With just 30 percent of their condos sold at a time when they had hoped to have 80 percent spoken for, the developers of the Bluestem, a contemporary residential building on Wolf Road in Westchester, announced this week that they will put the remaining units up for auction in July. It is the latest in an emerging trend toward auctioning off slow-moving condo inventory that at least one auction house says is dwarfing all the old numbers.
“The amount of over-supply in the marketplace is opening opportunities for us,” says Frank Diliberto, the president and CEO of Inland Real Estate Auctions, whose company will auction the Bluestem’s 32 unsold units. On Monday, Inland got another 41 units, this time at the Avalon, on Washington Street in Oak Park.
In all, Inland has between 114 and 120 newly built or renovated condos to auction this summer. Last year, Diliberto says, “we probably had 20 or maybe 25.”
For the Bluestem developers, the move to an auction “is our way to generate a quick push,” says Rich Gloor, the head of Oak Park’s Gloor Realty and one of the partners developing the six-story, 46-unit project. “Sales have been plodding along, and we want to move on to other things. We want to make sure we’re out of this project before we go forward with others, so let’s wrap this up.”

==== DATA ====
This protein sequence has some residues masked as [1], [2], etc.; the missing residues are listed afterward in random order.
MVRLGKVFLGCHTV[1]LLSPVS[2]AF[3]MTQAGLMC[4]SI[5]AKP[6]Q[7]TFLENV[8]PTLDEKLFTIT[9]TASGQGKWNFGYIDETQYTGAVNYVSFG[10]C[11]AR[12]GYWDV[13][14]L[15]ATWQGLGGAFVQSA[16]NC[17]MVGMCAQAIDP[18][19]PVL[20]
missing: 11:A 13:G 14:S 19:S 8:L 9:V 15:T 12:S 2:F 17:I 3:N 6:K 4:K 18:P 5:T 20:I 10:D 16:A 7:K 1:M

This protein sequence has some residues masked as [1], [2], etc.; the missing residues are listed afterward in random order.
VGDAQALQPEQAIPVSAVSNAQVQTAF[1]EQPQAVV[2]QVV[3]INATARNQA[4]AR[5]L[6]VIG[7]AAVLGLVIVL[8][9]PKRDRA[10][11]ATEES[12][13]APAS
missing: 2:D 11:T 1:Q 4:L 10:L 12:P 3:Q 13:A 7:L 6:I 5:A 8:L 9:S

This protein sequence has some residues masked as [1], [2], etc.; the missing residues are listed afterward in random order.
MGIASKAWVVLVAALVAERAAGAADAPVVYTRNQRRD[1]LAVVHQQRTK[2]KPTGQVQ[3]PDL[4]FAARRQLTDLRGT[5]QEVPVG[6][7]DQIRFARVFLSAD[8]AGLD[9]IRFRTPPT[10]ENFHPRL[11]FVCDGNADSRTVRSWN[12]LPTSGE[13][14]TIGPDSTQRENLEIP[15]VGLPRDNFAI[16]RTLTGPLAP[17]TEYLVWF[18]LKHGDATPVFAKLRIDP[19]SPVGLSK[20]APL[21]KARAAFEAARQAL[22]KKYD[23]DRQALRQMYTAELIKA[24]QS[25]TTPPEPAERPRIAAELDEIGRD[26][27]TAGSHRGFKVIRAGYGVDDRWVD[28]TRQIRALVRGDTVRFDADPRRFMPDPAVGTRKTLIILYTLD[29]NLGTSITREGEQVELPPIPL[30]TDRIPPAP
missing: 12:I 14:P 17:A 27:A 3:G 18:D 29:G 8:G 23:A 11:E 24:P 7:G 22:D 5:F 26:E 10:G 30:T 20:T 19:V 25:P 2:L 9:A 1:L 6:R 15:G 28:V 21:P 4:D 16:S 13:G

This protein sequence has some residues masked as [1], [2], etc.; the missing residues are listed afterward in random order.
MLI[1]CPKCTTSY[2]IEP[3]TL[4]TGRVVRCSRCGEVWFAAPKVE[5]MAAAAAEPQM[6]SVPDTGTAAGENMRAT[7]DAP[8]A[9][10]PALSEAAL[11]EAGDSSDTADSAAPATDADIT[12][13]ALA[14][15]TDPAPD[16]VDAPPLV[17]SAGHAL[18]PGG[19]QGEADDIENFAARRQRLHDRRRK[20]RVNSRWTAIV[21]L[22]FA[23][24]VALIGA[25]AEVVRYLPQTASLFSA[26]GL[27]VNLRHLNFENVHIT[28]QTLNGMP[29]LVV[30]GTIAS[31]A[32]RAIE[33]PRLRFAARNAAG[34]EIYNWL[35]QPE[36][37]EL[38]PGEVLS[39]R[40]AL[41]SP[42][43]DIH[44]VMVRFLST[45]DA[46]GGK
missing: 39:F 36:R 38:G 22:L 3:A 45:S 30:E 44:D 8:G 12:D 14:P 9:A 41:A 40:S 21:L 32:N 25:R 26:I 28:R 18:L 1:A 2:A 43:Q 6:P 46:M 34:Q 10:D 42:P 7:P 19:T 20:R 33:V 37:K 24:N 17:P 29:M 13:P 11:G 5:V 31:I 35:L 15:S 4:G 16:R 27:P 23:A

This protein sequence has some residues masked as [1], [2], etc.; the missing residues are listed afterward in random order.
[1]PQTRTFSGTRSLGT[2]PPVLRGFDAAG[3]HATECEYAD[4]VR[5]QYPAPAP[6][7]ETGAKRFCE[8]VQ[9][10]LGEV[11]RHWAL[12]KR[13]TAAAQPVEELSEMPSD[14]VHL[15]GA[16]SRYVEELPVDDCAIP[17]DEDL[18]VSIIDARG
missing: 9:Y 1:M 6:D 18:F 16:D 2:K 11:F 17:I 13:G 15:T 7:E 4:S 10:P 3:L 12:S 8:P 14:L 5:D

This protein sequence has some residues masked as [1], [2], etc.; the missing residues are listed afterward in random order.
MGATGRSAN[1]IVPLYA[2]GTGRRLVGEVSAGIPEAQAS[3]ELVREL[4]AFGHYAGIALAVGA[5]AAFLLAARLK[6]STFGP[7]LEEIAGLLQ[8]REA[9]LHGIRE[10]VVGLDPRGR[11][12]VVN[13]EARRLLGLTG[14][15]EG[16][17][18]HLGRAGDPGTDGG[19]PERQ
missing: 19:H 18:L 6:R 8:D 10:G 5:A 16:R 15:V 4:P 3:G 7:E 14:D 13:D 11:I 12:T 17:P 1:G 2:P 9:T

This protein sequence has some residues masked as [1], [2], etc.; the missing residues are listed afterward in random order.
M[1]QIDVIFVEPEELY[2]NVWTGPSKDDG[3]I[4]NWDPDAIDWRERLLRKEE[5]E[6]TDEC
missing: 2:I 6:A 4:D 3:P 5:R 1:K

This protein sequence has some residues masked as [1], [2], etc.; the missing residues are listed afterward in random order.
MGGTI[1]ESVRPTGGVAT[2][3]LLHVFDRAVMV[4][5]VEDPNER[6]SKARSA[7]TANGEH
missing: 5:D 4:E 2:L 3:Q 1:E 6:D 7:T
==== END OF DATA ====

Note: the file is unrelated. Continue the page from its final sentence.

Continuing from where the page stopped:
Gloor predicts that other developers will take the same route, and in particular, he expects to see a sizable increase in condo auctions in the fall, after a summer of disappointing sales.
Diliberto says the auction has become more popular for single-family homes and for sellers of individual condos; auctions of a builder’s condo inventory are the logical next step. “Everything is bought and sold at auctions now, at the eBays of the world,” he says. “That’s helping to mainstream the residential real-estate auction.”
Inland recommends that anyone considering buying a home at auction first attend one of its seminars on how a real estate auction works and what is required. For more information, call (630) 990-5353.
While Diliberto says there is no way to calculate (or guarantee) how much buyers save at auction, the final prices typically favor the buyer, not the developer. “I can tell you for sure that it sure beats buying retail,” he says.